Regularization in Machine Learning

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In this post, we introduce the concept of regularization in machine learning. We start with developing a basic understanding of regularization. Next, we look at specific techniques such as parameter norm penalties, including L1 regularization and L2 regularization, followed by a discussion of other approaches to regularization.

What is Regularization?

In machine learning, regularization describes a technique to prevent overfitting. Complex models are prone to picking up random noise from training data which might obscure the patterns found in the data. Regularization helps reduce the influence of noise on the model’s predictive performance.

Generally speaking, the goal of a machine learning model is to find patterns in data and apply the knowledge about these patterns to make predictions on different data from a similar problem domain.
In addition to noise, every dataset also contains random fluctuations with no explanatory value.

Assume you are trying to predict blood pressure using such factors as age, alcohol consumption, and history of smoking. Generally, higher age, drinking, and smoking are correlated with higher blood pressure. So there is a pattern that the model can pick up. Nevertheless, there may be some old individuals in your dataset who smoke and drink but have below-average blood pressure. This deviation from the pattern cannot be explained by our predictors. We treat it as noise.

Machine learning models might pick up some of that noise in a process known as overfitting. Even single examples that deviate significantly from the pattern known have the potential to change the model’s understanding of the pattern significantly. These examples are also known as outliers.

Imagine you have an outlier in your blood pressure training dataset (for example, an 80-year-old man who has been smoking and drinking his entire life but only has a blood pressure of 125/70).

dataset with outlier

If we fit a complex non-linear model without regularization, we might end up with a polynomial function that fits the training data perfectly well.

dataset with outlier and polynomial function

In other words, the model thinks that a blood pressure of 125/70 for an 80-year-old smoking alcoholic is part of the pattern. If it finds an individual with similar characteristics in the test set, it might predict unrealistically low blood pressure.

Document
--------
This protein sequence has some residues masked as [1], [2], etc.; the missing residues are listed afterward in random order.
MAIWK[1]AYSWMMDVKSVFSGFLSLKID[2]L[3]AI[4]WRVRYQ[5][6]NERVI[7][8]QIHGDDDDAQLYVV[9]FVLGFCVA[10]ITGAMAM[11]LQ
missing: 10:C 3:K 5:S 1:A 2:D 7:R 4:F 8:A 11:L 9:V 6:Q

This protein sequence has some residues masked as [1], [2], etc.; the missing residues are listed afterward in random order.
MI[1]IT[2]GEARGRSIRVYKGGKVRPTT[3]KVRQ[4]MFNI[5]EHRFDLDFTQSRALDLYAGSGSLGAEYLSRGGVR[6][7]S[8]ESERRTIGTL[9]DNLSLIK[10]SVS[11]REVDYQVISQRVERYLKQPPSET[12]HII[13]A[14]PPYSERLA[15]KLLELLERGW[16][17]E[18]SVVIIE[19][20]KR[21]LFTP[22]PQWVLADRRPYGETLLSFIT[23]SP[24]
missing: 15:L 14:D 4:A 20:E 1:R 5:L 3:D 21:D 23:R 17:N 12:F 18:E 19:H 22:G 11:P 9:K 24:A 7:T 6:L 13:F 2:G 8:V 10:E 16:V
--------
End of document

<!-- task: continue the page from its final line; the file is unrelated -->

To prevent the model from picking up this kind of noise that obscures the underlying pattern, we can use regularization.
Note that before you apply regularization, you should try to denoise the data (for example, by removing outliers) and make sure you have picked an appropriate model.

Regularization Through the Cost Function

Learning complex patterns in datasets requires sophisticated models that are capable of representing higher-order mathematical functions. But the higher-order polynomials in those functions that enable models to learn complex patterns also lead to greater variance and therefore make the models more susceptible to overfitting.

The basic idea of regularization through the cost function is to penalize the higher-order polynomials to the extent that the model is still able to represent the patterns in the data but doesn’t get distracted by noisy deviations from the pattern. You essentially try to prevent the model from becoming overly complex.

How do we do this in practice?

At a large enough sample size, noise follows a Gaussian distribution. This means that large random deviations from the pattern are much more unlikely than smaller ones.
In a regression setting, we use this principle when calculating the loss of a machine learning model using the mean squared error. We add up the sums of the squared differences between the predictions produced by the model \hat f(x_i) and the actual values y_i observed to get to the cost J. The model \hat f(x_i) is parameterized by a set of model parameters θ. Those are the parameters we want the model to adjust in regularization. We can calculate the loss with respect to the parameters θ as follows.

J(\theta) = \sum_{i=1}^n (\hat f_{\theta}(x_i) - y_i)^2

Squaring the difference between the predicted value and the actual value disproportionately increases the error for large differences. The model should reduce the loss so it will be especially sensitive to large deviations.
With regularization, we can increase the impact of noisy deviations from the pattern even more by adding a term to the loss that is a function Ω of the parameters θ we want to regularize.

J(\theta) = \sum_{i=1}^n (\hat f_{\theta}(x_i) - y_i)^2 + \lambda\Omega(\theta)

The letter λ represents a hyperparameter which we can adjust to increase or decrease the impact of regularization. If we set it to 0, the model won’t be regularized at all.